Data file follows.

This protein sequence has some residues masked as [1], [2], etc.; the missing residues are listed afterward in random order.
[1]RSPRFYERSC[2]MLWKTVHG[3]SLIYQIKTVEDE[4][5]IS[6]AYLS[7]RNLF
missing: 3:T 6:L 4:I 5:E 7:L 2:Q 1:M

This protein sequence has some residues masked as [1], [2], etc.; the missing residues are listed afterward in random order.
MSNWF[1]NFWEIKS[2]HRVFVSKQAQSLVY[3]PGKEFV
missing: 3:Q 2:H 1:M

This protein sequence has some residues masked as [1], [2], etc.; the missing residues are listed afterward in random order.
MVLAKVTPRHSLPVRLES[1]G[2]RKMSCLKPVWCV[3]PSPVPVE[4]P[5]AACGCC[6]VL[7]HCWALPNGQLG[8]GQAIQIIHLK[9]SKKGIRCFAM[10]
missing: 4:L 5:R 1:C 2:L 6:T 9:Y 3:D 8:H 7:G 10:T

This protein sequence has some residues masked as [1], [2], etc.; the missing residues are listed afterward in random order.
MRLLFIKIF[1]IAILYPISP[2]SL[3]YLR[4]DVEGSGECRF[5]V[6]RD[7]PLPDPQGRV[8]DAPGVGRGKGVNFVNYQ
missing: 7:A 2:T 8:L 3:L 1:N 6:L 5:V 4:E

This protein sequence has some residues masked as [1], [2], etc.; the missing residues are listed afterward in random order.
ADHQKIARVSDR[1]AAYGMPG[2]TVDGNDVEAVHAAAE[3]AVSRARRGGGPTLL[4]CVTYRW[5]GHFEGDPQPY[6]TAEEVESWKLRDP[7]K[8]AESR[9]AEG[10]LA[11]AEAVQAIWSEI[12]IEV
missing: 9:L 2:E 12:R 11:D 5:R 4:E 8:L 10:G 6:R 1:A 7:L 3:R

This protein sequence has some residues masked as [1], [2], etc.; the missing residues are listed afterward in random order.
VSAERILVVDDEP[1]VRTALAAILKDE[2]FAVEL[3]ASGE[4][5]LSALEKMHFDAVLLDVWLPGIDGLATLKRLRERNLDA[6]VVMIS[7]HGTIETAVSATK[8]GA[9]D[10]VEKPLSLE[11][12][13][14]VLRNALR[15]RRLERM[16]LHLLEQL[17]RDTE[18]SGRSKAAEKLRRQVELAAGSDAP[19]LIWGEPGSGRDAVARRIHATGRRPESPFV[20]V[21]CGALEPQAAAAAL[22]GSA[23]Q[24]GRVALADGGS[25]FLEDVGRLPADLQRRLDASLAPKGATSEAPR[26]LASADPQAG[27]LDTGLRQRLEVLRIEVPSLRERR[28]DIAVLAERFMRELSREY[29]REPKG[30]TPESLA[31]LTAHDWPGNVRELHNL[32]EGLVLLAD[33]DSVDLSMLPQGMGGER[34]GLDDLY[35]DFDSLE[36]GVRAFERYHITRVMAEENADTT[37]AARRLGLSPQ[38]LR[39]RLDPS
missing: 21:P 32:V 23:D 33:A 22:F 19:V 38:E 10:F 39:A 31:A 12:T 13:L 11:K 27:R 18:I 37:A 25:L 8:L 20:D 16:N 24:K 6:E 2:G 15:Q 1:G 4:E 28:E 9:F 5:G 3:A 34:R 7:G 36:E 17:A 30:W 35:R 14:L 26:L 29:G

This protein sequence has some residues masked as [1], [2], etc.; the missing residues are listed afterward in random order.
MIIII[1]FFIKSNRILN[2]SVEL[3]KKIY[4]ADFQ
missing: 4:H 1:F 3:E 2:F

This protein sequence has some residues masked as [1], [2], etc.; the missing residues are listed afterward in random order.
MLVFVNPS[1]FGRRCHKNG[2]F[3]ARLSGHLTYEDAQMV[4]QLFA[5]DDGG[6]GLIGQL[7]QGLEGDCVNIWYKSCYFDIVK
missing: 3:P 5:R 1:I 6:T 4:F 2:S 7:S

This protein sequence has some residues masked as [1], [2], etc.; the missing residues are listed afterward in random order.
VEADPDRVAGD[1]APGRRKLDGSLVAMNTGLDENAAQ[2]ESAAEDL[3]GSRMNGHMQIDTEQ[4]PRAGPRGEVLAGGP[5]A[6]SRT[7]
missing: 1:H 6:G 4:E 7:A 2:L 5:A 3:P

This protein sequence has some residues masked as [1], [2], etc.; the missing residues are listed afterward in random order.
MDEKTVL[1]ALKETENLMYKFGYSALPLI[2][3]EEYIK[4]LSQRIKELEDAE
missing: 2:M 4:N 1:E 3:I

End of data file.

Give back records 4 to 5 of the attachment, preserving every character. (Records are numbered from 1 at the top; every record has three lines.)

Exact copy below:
This protein sequence has some residues masked as [1], [2], etc.; the missing residues are listed afterward in random order.
MRLLFIKIF[1]IAILYPISP[2]SL[3]YLR[4]DVEGSGECRF[5]V[6]RD[7]PLPDPQGRV[8]DAPGVGRGKGVNFVNYQ
missing: 7:A 2:T 8:L 3:L 1:N 6:L 5:V 4:E

This protein sequence has some residues masked as [1], [2], etc.; the missing residues are listed afterward in random order.
ADHQKIARVSDR[1]AAYGMPG[2]TVDGNDVEAVHAAAE[3]AVSRARRGGGPTLL[4]CVTYRW[5]GHFEGDPQPY[6]TAEEVESWKLRDP[7]K[8]AESR[9]AEG[10]LA[11]AEAVQAIWSEI[12]IEV
missing: 9:L 2:E 12:R 11:D 5:R 4:E 8:L 10:G 6:R 1:A 7:L 3:R